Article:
World Equestrian Games

It’s Reining at WEG!

Brought to you by Equithrive!

©FEI/Liz Gregg

While clustered chaos was the order of opening day at the 2018 World Equestrian Games, the Indoor Arena offered sweet respite to patrons in search of conditioned air, a dry seat and damn good riding.

Traditionally relegated to ‘B-Side’ status at the English-centric World Games, a growing stream of patrons stumbled into the Indoor Arena (so new it’s still under construction!) for a taste of hickory smoked horsemanship—many of which, certainly, were getting their first taste.

Maybe it was the deluge of rain that turned the Tryon International Equestrian Center into a lake of rusty quicksand that steadily lured people inside; if not the rain, the subsequent stifle of humidity so intense, even the mosquitos complained of poor working conditions, certainly did the trick. Whatever the reason, once you are engaged in a reining event, it is quite difficult to leave. It’s fun, after all.

Especially if you pledge allegiance to Team USA, which earned its third consecutive team gold bolstered by a brilliant performance from the perfectly named combination of Cade McCutcheon and Custom Made Gun. At 18-years old, the Texan is youngest reining athlete to compete in the World Games for the USA, but he’s certainly no stranger to the sport. His folks, Tom and Mandy, are both World Equestrian Games medalists, and grandfather Tim McQuay (“pa”) owns and developed the seven-year-old superstar. Casey Deary, Daniel Huss and Jordan Larson rounded out the winning team.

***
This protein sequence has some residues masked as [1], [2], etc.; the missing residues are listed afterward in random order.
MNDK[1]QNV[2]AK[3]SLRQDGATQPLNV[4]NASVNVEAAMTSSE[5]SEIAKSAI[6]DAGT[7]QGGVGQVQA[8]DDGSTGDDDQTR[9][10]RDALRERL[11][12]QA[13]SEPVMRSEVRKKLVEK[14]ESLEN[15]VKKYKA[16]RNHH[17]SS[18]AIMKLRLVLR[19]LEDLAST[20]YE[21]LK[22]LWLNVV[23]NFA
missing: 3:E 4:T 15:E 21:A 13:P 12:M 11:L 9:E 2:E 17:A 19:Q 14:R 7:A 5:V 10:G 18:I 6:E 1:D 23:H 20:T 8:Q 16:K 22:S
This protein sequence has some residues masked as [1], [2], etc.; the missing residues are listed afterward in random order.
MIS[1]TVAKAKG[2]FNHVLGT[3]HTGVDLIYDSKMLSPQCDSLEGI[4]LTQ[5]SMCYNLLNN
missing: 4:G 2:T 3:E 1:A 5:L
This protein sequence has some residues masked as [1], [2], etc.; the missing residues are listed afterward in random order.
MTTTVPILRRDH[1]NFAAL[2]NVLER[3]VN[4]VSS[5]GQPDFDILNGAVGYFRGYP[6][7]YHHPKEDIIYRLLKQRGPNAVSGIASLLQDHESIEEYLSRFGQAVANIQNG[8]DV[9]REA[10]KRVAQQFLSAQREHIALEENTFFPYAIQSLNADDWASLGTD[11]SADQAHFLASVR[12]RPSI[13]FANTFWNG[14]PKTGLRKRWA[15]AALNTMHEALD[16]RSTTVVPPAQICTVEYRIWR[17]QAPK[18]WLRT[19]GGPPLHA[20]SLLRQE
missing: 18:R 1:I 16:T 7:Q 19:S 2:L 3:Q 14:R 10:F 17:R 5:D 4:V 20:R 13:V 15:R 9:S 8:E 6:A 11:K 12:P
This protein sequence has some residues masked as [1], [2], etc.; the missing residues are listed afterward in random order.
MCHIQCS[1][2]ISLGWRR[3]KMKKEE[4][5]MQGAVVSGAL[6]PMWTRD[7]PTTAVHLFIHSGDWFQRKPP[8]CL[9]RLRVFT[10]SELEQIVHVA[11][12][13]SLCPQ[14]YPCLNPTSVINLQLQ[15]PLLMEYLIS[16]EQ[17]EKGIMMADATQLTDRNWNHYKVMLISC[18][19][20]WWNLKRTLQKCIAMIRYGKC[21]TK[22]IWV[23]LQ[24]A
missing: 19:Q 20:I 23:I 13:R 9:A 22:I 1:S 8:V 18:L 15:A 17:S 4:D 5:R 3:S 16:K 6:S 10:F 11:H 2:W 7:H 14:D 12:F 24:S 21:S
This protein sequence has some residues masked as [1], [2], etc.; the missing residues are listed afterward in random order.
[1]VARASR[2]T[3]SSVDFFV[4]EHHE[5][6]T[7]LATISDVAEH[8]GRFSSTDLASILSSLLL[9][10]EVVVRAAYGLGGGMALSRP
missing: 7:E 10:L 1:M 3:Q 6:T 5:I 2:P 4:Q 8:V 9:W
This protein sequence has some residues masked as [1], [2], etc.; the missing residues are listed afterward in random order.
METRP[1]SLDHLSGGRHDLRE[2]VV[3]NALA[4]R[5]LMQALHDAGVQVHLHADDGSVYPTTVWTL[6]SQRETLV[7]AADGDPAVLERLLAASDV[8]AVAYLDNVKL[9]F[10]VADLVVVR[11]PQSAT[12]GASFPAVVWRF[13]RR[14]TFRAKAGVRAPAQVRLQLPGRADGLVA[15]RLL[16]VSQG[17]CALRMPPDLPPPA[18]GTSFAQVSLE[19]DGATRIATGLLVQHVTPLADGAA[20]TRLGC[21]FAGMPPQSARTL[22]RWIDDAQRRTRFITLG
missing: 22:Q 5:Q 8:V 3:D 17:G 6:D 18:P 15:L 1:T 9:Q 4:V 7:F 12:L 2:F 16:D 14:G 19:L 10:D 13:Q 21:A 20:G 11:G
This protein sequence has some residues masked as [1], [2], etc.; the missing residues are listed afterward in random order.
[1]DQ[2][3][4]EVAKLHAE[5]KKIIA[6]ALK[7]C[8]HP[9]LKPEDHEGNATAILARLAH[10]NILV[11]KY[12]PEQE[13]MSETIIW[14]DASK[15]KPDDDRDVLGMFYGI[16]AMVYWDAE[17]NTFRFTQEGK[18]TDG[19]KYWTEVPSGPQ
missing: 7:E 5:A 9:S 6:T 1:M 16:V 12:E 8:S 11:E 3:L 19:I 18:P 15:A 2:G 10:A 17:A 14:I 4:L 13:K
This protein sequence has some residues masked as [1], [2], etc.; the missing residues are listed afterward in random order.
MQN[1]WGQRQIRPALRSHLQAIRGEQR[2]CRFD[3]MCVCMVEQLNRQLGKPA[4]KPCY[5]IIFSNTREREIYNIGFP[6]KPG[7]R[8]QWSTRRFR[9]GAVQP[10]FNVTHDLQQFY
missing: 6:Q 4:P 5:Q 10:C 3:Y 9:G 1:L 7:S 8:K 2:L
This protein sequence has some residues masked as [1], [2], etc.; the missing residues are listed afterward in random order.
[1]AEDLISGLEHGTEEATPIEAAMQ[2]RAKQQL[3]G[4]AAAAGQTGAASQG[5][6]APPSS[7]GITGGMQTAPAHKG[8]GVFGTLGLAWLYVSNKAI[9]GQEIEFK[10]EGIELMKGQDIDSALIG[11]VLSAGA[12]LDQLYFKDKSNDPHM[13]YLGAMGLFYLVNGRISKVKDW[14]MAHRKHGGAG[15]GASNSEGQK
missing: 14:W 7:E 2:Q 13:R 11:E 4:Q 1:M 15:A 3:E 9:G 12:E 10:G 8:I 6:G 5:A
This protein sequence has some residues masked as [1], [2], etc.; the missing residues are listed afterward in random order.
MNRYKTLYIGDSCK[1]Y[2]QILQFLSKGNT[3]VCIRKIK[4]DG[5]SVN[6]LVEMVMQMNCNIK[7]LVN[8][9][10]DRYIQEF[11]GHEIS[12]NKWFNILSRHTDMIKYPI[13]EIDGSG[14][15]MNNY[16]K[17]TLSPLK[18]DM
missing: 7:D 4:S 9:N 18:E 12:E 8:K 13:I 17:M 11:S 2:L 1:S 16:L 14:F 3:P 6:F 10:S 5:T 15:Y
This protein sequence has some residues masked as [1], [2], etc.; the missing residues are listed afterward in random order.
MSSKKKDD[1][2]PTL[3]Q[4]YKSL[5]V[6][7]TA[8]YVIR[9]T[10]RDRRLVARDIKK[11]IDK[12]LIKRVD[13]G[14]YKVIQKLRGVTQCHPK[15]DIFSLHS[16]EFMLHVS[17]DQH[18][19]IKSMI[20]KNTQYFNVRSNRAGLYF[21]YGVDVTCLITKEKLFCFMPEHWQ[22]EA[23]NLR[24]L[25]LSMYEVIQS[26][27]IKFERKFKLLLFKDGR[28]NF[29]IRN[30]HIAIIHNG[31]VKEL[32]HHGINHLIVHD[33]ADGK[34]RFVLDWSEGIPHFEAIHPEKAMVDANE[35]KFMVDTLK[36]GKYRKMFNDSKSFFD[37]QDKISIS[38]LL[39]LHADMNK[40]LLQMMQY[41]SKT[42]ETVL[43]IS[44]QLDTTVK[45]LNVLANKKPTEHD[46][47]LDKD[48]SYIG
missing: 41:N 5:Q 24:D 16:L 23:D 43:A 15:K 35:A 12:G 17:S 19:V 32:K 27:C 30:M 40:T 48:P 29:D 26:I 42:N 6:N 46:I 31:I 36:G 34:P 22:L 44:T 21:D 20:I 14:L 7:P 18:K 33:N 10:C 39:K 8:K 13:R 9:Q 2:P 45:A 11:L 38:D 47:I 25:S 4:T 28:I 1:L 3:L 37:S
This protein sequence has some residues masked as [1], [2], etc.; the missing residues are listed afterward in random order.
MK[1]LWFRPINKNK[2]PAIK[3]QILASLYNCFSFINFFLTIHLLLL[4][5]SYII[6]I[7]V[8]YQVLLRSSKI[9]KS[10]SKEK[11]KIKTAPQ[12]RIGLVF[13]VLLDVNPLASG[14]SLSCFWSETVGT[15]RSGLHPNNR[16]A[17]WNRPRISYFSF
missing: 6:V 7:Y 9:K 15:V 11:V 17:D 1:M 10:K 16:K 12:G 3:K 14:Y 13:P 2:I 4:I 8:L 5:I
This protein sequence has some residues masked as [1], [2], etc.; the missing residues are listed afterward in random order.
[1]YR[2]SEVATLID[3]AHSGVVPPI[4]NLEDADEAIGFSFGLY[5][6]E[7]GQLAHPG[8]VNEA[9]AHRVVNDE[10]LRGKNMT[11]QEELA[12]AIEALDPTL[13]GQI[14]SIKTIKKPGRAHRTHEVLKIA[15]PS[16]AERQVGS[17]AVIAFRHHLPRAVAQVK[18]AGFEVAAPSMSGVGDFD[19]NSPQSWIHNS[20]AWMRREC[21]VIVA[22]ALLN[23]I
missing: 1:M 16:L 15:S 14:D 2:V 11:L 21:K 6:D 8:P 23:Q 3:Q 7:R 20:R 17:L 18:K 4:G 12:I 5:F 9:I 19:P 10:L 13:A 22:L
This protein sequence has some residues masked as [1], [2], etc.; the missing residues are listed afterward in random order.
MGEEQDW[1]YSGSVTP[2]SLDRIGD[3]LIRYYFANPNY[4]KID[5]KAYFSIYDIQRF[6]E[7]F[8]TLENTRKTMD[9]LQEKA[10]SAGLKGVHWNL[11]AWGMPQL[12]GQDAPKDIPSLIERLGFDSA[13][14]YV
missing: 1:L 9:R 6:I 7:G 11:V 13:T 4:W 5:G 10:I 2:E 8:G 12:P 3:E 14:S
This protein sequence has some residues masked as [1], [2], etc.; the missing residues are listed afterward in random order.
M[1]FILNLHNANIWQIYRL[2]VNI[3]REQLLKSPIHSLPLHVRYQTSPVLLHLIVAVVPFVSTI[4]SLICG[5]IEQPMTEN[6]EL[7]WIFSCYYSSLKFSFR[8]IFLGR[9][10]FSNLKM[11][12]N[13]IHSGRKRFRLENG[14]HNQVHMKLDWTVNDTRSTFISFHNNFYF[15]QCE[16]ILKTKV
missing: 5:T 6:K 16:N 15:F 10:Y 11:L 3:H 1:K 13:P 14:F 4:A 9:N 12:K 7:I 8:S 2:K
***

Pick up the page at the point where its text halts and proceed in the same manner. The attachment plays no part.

“I was real nervous,” McCutcheon admitted. “But all the guys really helped me and that made a huge difference.”

Team USA’s youngest rider, 18-year-old Cade McCutcheon, laid down an impressive performance aboard Custom Made Gun, a 7-year-old stallion at the FEI World Equestrian Games Tryon 2018. ©FEI / Liz Gregg

The pair put forth an unmatched display of power, agility and command, as teammates and fans literally hooted and hollered with each passing gallop. Reining is, on the surface, the antithesis of dressage, but in reality, it’s more like dressage’s first cousin that moved out west for college, bought a ranch and a stetson and never looked back. It’s a sport that requires a light touch and full trust to yield the requisite technical horsepower.

Just as Germany has built a seemingly insurmountable monopoly in Team Dressage, the USA’s reign in reining is even greater, and with young Cade McCutcheon on the scene, is unlikely to slow down anytime soon.